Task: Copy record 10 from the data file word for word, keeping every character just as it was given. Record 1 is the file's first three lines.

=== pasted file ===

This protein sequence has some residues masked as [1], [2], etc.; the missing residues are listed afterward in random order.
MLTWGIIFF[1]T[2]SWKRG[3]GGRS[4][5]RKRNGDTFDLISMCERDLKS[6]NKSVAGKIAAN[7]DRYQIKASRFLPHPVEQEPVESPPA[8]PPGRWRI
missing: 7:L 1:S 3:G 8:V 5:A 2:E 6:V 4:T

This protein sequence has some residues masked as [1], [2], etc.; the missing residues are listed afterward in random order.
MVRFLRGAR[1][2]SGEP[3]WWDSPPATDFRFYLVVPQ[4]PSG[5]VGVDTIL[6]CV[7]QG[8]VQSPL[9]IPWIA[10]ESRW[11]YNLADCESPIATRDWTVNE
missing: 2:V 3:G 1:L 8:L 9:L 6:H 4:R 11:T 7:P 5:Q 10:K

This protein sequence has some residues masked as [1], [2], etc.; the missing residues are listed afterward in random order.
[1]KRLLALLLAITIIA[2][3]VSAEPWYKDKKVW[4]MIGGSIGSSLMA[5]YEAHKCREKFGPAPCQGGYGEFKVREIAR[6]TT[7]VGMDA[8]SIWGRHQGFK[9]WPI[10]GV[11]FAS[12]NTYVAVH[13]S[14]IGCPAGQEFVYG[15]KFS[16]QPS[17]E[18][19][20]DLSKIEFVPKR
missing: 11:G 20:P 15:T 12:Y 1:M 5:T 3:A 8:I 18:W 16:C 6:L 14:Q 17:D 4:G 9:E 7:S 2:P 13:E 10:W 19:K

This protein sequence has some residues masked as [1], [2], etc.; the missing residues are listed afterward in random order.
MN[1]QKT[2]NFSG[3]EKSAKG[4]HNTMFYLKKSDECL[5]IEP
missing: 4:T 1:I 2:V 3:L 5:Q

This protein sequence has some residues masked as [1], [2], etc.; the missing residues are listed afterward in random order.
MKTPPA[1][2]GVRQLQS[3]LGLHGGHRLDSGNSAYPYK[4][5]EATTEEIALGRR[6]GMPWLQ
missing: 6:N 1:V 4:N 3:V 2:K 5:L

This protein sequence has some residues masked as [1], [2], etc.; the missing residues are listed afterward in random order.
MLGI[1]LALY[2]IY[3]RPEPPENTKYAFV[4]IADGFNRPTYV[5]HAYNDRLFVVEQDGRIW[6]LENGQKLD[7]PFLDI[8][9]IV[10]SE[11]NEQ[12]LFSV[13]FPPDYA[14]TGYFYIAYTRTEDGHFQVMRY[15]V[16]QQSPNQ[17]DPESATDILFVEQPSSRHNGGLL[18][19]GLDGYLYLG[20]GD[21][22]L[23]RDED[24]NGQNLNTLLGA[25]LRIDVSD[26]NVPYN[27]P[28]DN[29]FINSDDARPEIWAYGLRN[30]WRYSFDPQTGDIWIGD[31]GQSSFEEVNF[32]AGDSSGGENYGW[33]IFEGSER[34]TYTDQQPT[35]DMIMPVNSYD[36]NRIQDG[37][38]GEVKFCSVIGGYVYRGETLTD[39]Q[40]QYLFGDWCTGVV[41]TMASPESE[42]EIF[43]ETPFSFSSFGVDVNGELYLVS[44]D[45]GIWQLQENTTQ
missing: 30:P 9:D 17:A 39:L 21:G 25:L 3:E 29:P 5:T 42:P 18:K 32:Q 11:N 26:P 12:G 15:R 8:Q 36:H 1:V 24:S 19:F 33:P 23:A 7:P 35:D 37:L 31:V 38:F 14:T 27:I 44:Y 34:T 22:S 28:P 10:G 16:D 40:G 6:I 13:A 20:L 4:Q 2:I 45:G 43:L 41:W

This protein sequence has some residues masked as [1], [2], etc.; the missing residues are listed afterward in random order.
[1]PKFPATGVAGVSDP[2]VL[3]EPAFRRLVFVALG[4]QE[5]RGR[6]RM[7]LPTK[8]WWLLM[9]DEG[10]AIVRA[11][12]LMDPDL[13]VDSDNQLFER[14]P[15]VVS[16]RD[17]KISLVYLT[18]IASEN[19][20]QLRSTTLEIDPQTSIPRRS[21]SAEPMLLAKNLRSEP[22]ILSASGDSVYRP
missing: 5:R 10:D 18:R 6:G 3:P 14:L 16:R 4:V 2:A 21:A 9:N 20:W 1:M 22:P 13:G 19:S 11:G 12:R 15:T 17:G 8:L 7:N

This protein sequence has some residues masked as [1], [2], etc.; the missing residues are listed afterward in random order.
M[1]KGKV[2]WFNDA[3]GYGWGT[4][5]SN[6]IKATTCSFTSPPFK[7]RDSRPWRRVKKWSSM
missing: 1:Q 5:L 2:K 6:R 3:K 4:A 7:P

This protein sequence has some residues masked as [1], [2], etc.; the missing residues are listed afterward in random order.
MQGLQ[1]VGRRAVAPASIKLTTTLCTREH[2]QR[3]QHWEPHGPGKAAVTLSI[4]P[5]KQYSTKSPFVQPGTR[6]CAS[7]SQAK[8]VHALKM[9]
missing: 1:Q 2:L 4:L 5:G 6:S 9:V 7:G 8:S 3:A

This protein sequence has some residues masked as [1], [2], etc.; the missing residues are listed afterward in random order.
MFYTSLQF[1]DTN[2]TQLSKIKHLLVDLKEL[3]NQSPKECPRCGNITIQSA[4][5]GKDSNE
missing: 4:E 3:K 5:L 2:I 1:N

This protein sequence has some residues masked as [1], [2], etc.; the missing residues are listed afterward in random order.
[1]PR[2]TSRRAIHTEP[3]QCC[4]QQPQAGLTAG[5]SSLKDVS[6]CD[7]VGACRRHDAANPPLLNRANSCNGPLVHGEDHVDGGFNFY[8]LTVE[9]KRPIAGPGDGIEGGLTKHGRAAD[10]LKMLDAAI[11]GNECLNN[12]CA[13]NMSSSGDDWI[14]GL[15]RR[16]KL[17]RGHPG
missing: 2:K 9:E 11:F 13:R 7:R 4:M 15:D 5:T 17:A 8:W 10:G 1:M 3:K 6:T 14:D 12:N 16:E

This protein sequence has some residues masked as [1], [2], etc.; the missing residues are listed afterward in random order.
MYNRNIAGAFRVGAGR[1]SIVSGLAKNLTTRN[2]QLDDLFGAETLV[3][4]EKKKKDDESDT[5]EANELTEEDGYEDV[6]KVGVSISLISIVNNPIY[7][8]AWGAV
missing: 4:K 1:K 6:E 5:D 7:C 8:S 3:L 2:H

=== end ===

This protein sequence has some residues masked as [1], [2], etc.; the missing residues are listed afterward in random order.
MFYTSLQF[1]DTN[2]TQLSKIKHLLVDLKEL[3]NQSPKECPRCGNITIQSA[4][5]GKDSNE
missing: 4:E 3:K 5:L 2:I 1:N